We need a post-identity liberalism, and it should draw from the past successes of pre-identity liberalism. Such a liberalism would concentrate on widening its base by appealing to Americans as Americans and emphasizing the issues that affect a vast majority of them. It would speak to the nation as a nation of citizens who are in this together and must help one another.
In conjunction with this, Lilla alludes to the specific content of a post-identity liberalism, i.e., the knowledge of American democracy, the historical lessons drawn from this experience, or that which pertains to well-informed voting. These, it should be noted, are features of democracy as a kind of regime, and the various expressions of its political and institutional structures. However, the focal point here concerns not so much political democracy per se, but the liberal aspect of modern liberal democracy. According to Lilla, post-identity liberalism should be fundamentally characterized by its aim to draw from the past successes of pre-identity liberalism. In other words, the present form of liberalism is politically ill-equipped and exhausted. In turn, what is needed entails a recovery of a richer, and older, type of liberalism. This call to recover an older type of liberalism will be the primary object of critique in this essay. Nevertheless, while I critique the notion of liberal citizenship, Lila’s work helpfully identifies the exhaustion of contemporary, liberal conceptions of identity.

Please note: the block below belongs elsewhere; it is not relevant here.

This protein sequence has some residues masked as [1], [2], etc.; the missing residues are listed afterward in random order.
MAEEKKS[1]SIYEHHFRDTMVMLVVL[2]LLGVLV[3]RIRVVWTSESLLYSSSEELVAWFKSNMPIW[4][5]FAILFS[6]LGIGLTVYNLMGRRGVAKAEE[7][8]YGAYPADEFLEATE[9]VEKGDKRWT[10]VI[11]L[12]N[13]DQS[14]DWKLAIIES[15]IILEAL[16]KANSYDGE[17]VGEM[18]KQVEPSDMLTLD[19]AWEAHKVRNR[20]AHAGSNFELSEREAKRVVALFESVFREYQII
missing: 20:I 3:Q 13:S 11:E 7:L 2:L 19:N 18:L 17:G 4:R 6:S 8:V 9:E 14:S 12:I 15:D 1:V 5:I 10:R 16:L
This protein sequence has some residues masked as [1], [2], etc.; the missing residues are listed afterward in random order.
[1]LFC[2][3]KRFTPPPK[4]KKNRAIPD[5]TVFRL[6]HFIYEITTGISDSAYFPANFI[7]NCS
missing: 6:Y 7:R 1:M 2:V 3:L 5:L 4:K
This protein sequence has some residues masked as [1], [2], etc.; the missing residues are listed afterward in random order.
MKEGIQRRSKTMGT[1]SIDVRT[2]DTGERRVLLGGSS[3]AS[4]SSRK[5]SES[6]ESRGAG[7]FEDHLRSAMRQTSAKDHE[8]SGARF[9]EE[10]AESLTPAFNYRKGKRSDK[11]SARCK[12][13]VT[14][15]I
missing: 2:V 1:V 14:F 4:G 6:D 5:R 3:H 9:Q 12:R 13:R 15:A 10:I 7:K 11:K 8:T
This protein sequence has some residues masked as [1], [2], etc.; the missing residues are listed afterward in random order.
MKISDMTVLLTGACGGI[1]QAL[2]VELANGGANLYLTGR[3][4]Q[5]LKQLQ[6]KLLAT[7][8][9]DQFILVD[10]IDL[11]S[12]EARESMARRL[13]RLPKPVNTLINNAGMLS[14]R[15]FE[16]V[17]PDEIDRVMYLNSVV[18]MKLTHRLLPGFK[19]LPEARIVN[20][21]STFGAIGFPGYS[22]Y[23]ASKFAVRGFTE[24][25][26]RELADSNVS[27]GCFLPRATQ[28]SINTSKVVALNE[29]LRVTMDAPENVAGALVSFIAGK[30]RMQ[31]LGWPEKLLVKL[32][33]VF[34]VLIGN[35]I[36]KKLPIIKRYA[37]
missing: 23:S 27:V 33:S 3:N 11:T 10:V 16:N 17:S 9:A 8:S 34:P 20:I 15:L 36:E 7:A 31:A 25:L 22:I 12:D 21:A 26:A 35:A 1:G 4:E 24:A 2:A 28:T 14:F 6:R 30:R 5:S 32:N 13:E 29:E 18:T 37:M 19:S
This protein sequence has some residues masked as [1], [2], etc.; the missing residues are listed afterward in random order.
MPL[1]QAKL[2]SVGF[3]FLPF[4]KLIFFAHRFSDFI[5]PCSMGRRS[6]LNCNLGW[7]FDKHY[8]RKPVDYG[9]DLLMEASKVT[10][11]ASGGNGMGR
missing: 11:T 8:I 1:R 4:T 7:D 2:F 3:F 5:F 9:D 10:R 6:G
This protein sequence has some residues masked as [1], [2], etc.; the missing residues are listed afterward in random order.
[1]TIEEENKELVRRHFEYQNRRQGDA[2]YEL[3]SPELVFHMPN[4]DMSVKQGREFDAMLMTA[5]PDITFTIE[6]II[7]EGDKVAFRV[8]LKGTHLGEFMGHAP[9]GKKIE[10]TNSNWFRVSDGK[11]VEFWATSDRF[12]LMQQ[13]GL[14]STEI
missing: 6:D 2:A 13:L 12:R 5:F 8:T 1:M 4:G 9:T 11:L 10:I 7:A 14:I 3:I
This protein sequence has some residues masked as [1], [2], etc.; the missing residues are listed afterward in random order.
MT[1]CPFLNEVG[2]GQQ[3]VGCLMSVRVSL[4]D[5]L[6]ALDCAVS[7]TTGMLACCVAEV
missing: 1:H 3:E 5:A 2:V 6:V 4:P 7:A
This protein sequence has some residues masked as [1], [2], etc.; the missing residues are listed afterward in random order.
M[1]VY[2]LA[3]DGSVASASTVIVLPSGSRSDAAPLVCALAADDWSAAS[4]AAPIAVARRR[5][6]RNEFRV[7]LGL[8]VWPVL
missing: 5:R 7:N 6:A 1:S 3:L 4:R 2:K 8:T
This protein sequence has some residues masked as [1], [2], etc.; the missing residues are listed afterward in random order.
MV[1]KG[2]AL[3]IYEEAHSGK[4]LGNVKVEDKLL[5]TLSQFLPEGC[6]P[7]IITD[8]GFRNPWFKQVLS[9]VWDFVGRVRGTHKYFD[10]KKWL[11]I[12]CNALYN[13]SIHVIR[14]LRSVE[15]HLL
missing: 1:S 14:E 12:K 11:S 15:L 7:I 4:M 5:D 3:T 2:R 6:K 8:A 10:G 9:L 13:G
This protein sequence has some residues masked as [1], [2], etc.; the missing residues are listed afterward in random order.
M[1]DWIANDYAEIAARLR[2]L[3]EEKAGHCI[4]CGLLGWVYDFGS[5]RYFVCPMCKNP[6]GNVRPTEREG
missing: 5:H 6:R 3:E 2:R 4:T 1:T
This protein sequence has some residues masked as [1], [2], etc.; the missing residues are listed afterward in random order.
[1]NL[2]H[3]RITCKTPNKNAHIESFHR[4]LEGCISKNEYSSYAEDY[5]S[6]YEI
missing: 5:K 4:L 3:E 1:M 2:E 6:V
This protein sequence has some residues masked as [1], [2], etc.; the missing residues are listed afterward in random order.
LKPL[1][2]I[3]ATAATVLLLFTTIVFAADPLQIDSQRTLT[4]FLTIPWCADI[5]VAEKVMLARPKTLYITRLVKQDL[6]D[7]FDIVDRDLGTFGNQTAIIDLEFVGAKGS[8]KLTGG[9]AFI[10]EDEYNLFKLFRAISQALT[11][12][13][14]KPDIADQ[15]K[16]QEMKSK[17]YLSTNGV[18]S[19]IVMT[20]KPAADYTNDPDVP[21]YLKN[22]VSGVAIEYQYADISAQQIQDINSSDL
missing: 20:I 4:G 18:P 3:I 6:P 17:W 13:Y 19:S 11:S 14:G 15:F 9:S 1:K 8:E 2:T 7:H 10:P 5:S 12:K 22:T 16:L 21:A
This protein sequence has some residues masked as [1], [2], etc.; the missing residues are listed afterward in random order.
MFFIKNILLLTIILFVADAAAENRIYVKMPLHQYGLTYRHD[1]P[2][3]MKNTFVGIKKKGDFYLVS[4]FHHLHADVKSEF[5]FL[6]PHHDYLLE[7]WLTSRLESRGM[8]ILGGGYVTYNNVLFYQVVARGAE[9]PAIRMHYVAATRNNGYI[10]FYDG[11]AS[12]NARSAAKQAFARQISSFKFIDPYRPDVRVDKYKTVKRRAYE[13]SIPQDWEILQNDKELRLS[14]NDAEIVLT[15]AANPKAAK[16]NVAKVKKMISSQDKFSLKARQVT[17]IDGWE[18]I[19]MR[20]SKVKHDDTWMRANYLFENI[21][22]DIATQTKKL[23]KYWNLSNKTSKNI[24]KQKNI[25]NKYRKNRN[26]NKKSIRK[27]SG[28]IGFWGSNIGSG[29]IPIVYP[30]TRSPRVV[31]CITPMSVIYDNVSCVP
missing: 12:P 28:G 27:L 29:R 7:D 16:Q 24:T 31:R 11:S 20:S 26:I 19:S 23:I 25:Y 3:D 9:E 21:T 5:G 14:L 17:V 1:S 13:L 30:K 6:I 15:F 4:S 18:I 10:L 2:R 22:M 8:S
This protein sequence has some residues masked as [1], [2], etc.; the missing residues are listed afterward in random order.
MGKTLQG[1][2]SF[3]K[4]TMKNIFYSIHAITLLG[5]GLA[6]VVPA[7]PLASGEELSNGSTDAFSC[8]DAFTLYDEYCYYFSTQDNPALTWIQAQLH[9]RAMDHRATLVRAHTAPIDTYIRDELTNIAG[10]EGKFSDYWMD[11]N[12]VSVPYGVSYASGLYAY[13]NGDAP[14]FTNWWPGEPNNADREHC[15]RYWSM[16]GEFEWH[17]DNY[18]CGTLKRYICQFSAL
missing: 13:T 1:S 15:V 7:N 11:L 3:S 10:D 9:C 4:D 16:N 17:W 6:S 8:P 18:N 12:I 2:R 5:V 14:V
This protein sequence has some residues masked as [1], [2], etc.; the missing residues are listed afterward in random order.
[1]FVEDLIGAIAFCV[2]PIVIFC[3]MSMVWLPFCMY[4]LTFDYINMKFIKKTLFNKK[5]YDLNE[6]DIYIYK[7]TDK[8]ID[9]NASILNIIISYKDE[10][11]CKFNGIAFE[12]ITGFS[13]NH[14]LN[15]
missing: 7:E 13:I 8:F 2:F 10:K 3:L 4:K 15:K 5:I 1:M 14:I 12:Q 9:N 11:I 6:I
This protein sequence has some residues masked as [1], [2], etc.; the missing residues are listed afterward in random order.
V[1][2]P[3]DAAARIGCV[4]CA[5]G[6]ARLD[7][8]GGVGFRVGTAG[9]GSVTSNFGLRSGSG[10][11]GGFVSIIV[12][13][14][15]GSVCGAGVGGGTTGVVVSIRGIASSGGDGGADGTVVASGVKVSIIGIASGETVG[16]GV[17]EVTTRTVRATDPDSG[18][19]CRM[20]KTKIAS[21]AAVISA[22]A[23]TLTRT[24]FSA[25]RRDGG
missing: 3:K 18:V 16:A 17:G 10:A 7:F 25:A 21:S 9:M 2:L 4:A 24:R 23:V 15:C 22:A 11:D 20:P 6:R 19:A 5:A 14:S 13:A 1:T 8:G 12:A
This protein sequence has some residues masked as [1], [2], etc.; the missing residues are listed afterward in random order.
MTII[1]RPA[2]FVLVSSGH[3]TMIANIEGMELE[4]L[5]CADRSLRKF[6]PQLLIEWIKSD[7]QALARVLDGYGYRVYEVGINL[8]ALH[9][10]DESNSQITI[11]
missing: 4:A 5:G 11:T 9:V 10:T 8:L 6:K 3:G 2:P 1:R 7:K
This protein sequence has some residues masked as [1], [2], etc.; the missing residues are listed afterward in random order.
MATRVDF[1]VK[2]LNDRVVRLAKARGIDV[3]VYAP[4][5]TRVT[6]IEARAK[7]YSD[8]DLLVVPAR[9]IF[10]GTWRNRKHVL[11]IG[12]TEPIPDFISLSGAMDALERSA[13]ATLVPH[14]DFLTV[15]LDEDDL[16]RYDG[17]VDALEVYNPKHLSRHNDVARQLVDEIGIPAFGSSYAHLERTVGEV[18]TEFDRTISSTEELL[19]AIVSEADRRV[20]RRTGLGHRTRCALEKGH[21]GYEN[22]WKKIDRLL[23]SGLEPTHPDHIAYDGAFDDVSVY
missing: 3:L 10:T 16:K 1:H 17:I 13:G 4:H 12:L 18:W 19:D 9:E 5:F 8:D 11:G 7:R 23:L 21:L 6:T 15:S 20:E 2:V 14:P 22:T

Lila’s work helpfully identifies the exhaustion of contemporary, liberal conceptions of identity.
The question being raised by Lilla is deeply important. It summons us to refocus on precisely what is meant by “liberalism,” and whether another, perhaps tempered, form is what can maintain a real civic and cultural order. In his book, Conserving America? Essays on Present Discontents, Notre Dame political philosopher Patrick Deneen provides an illuminating perspective upon what could be considered a first principle of modern liberalism: